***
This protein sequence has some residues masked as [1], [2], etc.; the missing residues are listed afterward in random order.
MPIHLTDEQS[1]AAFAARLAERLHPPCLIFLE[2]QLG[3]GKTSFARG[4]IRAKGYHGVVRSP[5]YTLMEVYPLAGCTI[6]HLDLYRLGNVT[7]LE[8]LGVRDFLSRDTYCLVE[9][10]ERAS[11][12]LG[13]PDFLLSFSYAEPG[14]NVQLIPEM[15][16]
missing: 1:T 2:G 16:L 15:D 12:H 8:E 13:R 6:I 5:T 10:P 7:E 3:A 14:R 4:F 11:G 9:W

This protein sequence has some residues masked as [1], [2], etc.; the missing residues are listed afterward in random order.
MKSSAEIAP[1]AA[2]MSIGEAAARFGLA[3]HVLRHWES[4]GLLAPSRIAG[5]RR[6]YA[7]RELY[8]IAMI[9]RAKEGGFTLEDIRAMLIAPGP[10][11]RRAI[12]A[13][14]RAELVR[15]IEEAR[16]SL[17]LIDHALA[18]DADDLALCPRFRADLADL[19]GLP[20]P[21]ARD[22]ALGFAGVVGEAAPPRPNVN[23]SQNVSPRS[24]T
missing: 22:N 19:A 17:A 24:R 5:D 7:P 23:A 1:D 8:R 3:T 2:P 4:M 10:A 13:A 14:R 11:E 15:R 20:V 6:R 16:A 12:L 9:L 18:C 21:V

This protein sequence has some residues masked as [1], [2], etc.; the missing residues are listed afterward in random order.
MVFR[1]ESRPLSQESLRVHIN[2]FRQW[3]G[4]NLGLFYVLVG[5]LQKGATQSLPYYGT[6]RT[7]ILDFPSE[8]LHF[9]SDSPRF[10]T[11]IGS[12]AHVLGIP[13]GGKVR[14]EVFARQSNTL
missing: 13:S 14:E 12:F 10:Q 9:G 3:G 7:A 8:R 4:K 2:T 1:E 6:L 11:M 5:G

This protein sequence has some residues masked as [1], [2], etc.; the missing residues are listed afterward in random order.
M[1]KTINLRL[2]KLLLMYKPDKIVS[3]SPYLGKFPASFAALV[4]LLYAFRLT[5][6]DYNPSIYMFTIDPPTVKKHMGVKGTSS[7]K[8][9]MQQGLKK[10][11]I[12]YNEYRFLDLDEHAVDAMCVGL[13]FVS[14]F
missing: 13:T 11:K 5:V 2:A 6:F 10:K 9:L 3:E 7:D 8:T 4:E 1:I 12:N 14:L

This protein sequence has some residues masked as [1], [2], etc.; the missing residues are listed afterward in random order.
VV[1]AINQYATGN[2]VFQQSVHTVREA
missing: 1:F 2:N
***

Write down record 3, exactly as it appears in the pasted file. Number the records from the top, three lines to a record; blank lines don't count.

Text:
This protein sequence has some residues masked as [1], [2], etc.; the missing residues are listed afterward in random order.
MVFR[1]ESRPLSQESLRVHIN[2]FRQW[3]G[4]NLGLFYVLVG[5]LQKGATQSLPYYGT[6]RT[7]ILDFPSE[8]LHF[9]SDSPRF[10]T[11]IGS[12]AHVLGIP[13]GGKVR[14]EVFARQSNTL
missing: 13:S 14:E 12:F 10:Q 9:G 3:G 7:A 8:R 4:K 2:T 1:E 6:L 11:M 5:G